The Cottage at Glass Beach

From the publisher: Married to the youngest attorney general in Massachusetts state history, Nora Cunningham is a picture-perfect political wife and a doting mother. But her carefully constructed life falls to pieces when she, along with the rest of the world, learns of the infidelity of her husband, Malcolm. Humiliated and hounded by the press, Nora packs up her daughters—Annie, seven; and Ella, twelve—and takes refuge on Burke’s Island, a craggy spit of land off the coast of Maine. Settled by Irish immigrants, the island is a place where superstition and magic are carried on the ocean winds, and wishes and dreams wash ashore with the changing tides.

Nora spent her first five years on the island but has not been back to the remote community for decades—not since that long ago summer when her mother disappeared at sea.

I requested The Cottage at Glass Beach because of the author. I had not ever read Heather Barbieri’s The Lace Makers of Glenmara, but it has been on my master to-be-read list, because I had always heard good things about it (and it’s available as an ebook at this writing for under $2, so now it’s loaded up on my Kindle ready to go).

Even though I’m not always a fan of reading about scorned wives, I do love books with a strong setting, which it seemed this one would have, as well as family focus, and self-discovery. The “scorned wife” part was the precipice to her moving her girls to her old family cottage for the summer, and it obviously has affected her view of herself and her circumstances, but we really don’t know anything about Nora Cunningham as the “perfect political wife” as the first paragraph of the review blurb on amazon states. The novel opens opens with her arriving at the cottage.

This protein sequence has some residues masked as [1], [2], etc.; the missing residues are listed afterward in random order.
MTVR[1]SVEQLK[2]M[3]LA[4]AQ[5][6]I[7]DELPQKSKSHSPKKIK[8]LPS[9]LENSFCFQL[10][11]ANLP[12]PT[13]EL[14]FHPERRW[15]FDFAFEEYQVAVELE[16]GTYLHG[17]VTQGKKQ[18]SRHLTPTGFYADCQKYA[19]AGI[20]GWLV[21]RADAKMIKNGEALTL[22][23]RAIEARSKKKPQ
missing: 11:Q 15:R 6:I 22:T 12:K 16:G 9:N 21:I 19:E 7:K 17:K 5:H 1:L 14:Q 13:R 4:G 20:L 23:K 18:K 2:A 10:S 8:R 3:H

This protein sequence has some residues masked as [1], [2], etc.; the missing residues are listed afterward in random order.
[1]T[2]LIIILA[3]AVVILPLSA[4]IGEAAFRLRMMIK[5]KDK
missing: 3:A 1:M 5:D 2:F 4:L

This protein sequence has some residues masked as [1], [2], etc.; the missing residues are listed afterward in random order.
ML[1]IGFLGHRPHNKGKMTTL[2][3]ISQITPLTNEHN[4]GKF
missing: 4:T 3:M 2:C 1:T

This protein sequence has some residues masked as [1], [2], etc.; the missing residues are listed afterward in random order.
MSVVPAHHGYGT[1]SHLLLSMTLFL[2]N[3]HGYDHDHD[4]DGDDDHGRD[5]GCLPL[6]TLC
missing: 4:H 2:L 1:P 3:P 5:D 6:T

The entire description as written would not necessarily have drawn me to the book, so I’m glad I picked it up based on the success of her previous work. To me the strength of this novel is in the family relationships — reconnecting with her aunt Maire, finally confronting her thoughts on her mother’s abandonment/disappearance, and the ups and downs of her relationship with her daughters — open and trusting 7-year-old Annie and suspicious and sullen 12-year-old Ella.

There are elements of magical realism contained that keep the reader guessing (and which are never fully explained), but to me, reading is magic, so I never blink twice when those elements are present in a novel.

This is a lovely summer read, and I’m happy to say that we have one to pass on to one of you. Please leave a comment if you’d like to win. We’ll announce the winner in our giveaway column on June 13.
The giveaway is closed.

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Jennifer Donovan blogs at Snapshot about her family, which has recently expanded to include caring for her grandmother who lives in a nearby assisted living home.


  1. Cindi says

    The cover definitely makes me think
    of summer and making the book one
    to read now…
    Many thanks, Cindi

  2. Sandra K321 says

    This sounds like a good summer read (also sounds like some of the politicians in the news.)

  3. Susan Sinclair says

    I did read the earlier book and liked it. The relationships in that story were also very important to the story. I also liked learning a little bit more about lace. I had read the Brunonia Barry book (The Lace Reader) about the Salem family who had unusual abilities – some of them could read lace. I would love to receive a copy of a good summer book.

  4. Anita Yancey says

    Sounds like an interesting book. I would love to read the rest of Nora’s story. Thanks for having the giveaway.

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